我想這項研究應該會成為各個媒體出口的頭條新聞了吧

  • but it really wasn't, so I wanted to do a story

    但實際上卻沒有,因此我想要報導這個故事

  • that was a very different kind of underwater story.

    一個不同於一般海底主題的報導

  • I wanted it to be more like war photography,

    我想要這主題成為更類似戰爭攝影的報導

  • where I was making harder-hitting pictures

    其中我拍攝了一些難得一見、更為轟動的照片

  • that showed readers what was happening

    以讓讀者清楚了解

  • to marine wildlife around the planet.

    這個星球上海洋野生動物正遭遇的問題

  • The first component of the story that I thought was essential, however,

    這篇報導我認為讀者必須了解的第一件事

  • was to give readers a sense of appreciation

    是讀者必須對我們所食用的海洋生物

  • for the ocean animals that they were eating.

    心存感激

  • You know, I think people go into a restaurant,

    你知道嗎,我認為人們走進餐廳用餐

  • and somebody orders a steak, and we all know where steak comes from,

    某人可能點了牛排,至少我們都知道牛排是從哪裡來

  • and somebody orders a chicken, and we know what a chicken is,

    某人點了雞肉,而我們也都瞭解雞是怎樣的

  • but when they're eating bluefin sushi,

    但當人們在吃黑鮪魚壽司時

  • do they have any sense of the magnificent animal that they're consuming?

    是否了解他們所食用的生物是多麼宏偉而壯觀呢?

  • These are the lions and tigers of the sea.

    這些偉大的生物是海中的獅子和老虎,是海中生物之王

  • In reality, these animals have no terrestrial counterpart;

    事實上,這些生物在陸地上是沒有可以相對應的

  • they're unique in the world.

    牠們在這世界上是獨一無二的

  • These are animals that can practically swim

    照片中是那些實際上可由

  • from the equator to the poles

    赤道游到北極的生物

  • and can crisscross entire oceans in the course of a year.

    並且可以在一年之間來回穿越整個海洋的

  • If we weren't so efficient at catching them, because they grow their entire life,

    如果不是人類大量的捕食,牠們是可以發展自己生活的

  • would have 30-year-old bluefin out there that weigh a ton.

    就可能會有成長至30歲的黑鮪魚,並且重達一噸

  • But the truth is we're way too efficient at catching them,

    事實是人類太過量的捕捉

  • and their stocks have collapsed worldwide.

    導致黑鮪魚在世界上的存活量大跌

  • This is the daily auction at the Tsukiji Fish Market

    這是在Tsukiji魚市場每日的拍賣情形

  • that I photographed a couple years ago.

    照片拍攝於幾年前

  • And every single day these tuna, bluefin like this,

    每一天這些黑鮪魚以及藍鰭魚

  • are stacked up like cordwood,

    就像木材一樣被堆放在

  • just warehouse after warehouse.

    一間又一間的倉庫

  • As I wandered around and made these pictures,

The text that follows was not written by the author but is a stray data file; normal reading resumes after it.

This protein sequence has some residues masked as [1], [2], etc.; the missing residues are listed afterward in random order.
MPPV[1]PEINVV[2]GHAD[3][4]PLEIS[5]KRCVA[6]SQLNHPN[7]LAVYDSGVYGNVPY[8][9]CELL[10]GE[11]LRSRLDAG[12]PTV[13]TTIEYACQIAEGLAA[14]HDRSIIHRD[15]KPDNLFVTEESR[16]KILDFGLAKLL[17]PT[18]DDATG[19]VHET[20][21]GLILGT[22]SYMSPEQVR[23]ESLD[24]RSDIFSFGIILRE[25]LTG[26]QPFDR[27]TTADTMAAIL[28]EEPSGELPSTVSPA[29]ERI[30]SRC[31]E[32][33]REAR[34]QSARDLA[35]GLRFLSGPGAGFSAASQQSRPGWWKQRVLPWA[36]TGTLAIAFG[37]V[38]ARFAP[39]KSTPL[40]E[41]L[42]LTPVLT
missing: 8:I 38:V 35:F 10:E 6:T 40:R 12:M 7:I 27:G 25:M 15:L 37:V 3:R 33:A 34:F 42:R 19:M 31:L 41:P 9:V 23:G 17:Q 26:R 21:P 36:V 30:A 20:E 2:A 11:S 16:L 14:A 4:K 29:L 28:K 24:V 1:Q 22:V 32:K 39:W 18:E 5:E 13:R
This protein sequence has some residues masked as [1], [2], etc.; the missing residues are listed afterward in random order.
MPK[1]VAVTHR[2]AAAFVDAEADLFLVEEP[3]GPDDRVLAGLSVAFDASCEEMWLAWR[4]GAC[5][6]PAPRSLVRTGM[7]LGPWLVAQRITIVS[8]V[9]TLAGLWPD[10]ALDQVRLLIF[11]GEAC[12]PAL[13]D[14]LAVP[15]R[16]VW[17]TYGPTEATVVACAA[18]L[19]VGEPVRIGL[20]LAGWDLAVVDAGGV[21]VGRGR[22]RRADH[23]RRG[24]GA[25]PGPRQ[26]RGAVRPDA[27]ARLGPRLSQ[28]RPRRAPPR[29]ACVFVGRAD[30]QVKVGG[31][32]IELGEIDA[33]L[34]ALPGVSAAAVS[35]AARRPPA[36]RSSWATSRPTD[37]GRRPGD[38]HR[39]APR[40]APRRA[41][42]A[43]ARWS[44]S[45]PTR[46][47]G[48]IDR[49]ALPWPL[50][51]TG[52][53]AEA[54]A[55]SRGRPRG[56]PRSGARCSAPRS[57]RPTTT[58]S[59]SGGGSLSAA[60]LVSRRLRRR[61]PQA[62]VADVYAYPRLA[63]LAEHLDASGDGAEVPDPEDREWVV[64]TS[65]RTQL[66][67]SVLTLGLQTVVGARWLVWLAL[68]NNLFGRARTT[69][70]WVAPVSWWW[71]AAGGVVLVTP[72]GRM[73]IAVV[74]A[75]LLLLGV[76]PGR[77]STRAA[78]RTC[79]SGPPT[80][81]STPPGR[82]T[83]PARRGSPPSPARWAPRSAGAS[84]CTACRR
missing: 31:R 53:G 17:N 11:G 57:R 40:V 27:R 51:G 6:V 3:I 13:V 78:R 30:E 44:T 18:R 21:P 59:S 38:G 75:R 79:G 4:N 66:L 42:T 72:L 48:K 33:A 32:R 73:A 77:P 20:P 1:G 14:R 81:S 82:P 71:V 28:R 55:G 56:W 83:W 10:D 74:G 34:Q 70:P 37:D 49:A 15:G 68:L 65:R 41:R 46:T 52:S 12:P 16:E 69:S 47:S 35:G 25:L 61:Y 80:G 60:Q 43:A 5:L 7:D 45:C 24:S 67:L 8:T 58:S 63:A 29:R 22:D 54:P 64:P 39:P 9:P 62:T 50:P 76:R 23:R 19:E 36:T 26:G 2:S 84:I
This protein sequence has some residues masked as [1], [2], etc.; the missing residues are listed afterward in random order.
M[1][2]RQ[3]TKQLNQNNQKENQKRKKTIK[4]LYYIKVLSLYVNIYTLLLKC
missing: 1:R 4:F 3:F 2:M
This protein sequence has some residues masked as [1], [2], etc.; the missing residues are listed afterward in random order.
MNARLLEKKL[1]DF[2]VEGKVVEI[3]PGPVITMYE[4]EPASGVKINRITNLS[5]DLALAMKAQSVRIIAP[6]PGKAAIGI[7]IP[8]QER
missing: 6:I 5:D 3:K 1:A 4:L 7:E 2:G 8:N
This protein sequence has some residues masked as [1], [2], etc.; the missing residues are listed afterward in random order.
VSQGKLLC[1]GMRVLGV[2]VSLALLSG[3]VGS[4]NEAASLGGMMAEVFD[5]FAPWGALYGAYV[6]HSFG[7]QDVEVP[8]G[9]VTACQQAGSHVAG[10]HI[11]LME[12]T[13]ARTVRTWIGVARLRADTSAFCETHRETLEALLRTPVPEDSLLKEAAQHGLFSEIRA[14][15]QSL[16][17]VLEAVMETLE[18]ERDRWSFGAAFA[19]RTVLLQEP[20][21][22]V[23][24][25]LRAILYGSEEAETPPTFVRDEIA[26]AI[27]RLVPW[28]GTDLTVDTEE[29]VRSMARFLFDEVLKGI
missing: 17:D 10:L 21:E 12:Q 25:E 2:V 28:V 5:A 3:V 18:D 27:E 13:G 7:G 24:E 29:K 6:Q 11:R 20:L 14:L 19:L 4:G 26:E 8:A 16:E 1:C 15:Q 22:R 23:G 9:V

當我遊走在倉庫間拍攝這些照片時

  • it sort of occurred to me that the ocean's not a grocery store, you know.

    我忽然覺得海洋並不是一個雜貨店

  • We can't keep taking without expecting

    我們並不能夠

  • serious consequences as a result.

    毫不顧慮後果地取用

  • I also, with the story, wanted to show readers

    藉由這篇報導,我也想要告訴各位讀者

  • how fish are caught, some of the methods that are used to catch fish,

    魚類是如何被各種方式所捕捉

  • like a bottom trawler, which is one of the most common methods in the world.

    例如海底的漁船拖網,是最常見的捕魚方式之一

  • This was a small net that was being used in Mexico to catch shrimp,

    這是一張墨西哥用來補抓蝦子的小網

  • but the way it works is essentially the same everywhere in the world.

    但是它在世界各地的用法本質上都是一樣的

  • You have a large net in the middle

    一張大網在中間

  • with two steel doors on either end.

    兩端有兩道不銹鋼門

  • And as this assembly is towed through the water,

    當此項配件在水裡進行拖曳

  • the doors meet resistance with the ocean,

    門在海洋中遇到阻力

  • and it opens the mouth of the net,

    網子則會因此而開啟

  • and they place floats at the top and a lead line on the bottom.

    網子的頂端會放置浮標,底部則是一條鉛線

  • And this just drags over the bottom, in this case to catch shrimp.

    透過這張網的鉛線在海底進行拖曳來捕蝦

  • But as you can imagine, it's catching everything else in its path as well.

    但正如你所想像,網子在捕蝦的同時也網入了各式各樣的東西

  • And it's destroying that precious benthic community on the bottom,

    並摧毀了海底珍貴的生物群落

  • things like sponges and corals,

    例如海綿以及珊瑚

  • that critical habitat for other animals.

    對那些海底生物而言即為十分重要的棲地

  • This photograph I made of the fisherman

    這張照片是我拍攝一個漁夫

  • holding the shrimp that he caught after towing his nets for one hour.

    握著撒網一小時所抓到的蝦子

  • So he had a handful of shrimp, maybe seven or eight shrimp,

    照片中他拿著一把蝦子,可能有七或八隻蝦

  • and all those other animals on the deck of the boat are bycatch.

    以及甲板上那些不小心被一起捕捉來的生物

  • These are animals that died in the process,

    這些被一起捕捉來的生物正瀕臨死亡

  • but have no commercial value.

    但是卻沒有任何商業價值

  • So this is the true cost of a shrimp dinner,

    所以這才是那頓蝦子晚餐的真正花費

  • maybe seven or eight shrimp

    裡頭可能只有七或八隻蝦

  • and 10 pounds of other animals that had to die in the process.

    卻有十磅或更多的生物必須因為那些蝦子而瀕臨死亡

  • And to make that point even more visual, I swam under the shrimp boat

    為了使這一點更加逼真,我游到了漁船的下方

  • and made this picture of the guy shoveling

    並且拍到了這張漁夫

  • this bycatch into the sea as trash

    正把捕捉到的如同垃圾的生物從船上鏟出

  • and photographed this cascade of death,

    這張照片就是死掉的生物形成的小瀑布

  • you know, animals like guitarfish, bat rays,

    你知道嗎,這些生物如犁頭鰩、蝙蝠魟

  • flounder, pufferfish, that only an hour before,

    比目魚以及河豚,一小時前

  • were on the bottom of the ocean, alive,

    在海底下還是活生生的

  • but now being thrown back as trash.

    現在卻像垃圾一樣被丟回海底

  • I also wanted to focus on the shark fishing industry

    我同時也想將焦點放在捕鯊業

  • because, currently on planet Earth,

    因為目前在地球上

  • we're killing over 100 million sharks

    我們每一年

  • every single year.

    屠殺了超過一億隻的鯊魚

  • But before I went out to photograph this component,

    但是當我想要拍攝這個部份時

  • I sort of wrestled with the notion of how do you make a picture of a dead shark

    我忽然陷入將如何拍攝一隻死鯊魚

  • that will resonate with readers

    才能引起讀者們迴響的沉思中

  • You know, I think there's still a lot of people out there who think

    你知道嗎,我想仍然有一些人會認為

  • the only good shark is a dead shark.

    一隻死掉的鯊魚才是一隻好鯊魚

  • But this one morning I jumped in and found this thresher

    然而某一個早晨,我跳進水中,發現這隻

  • that had just recently died in the gill net.

    剛死在刺網中的長尾鮫

  • And with its huge pectoral fins and eyes still very visible,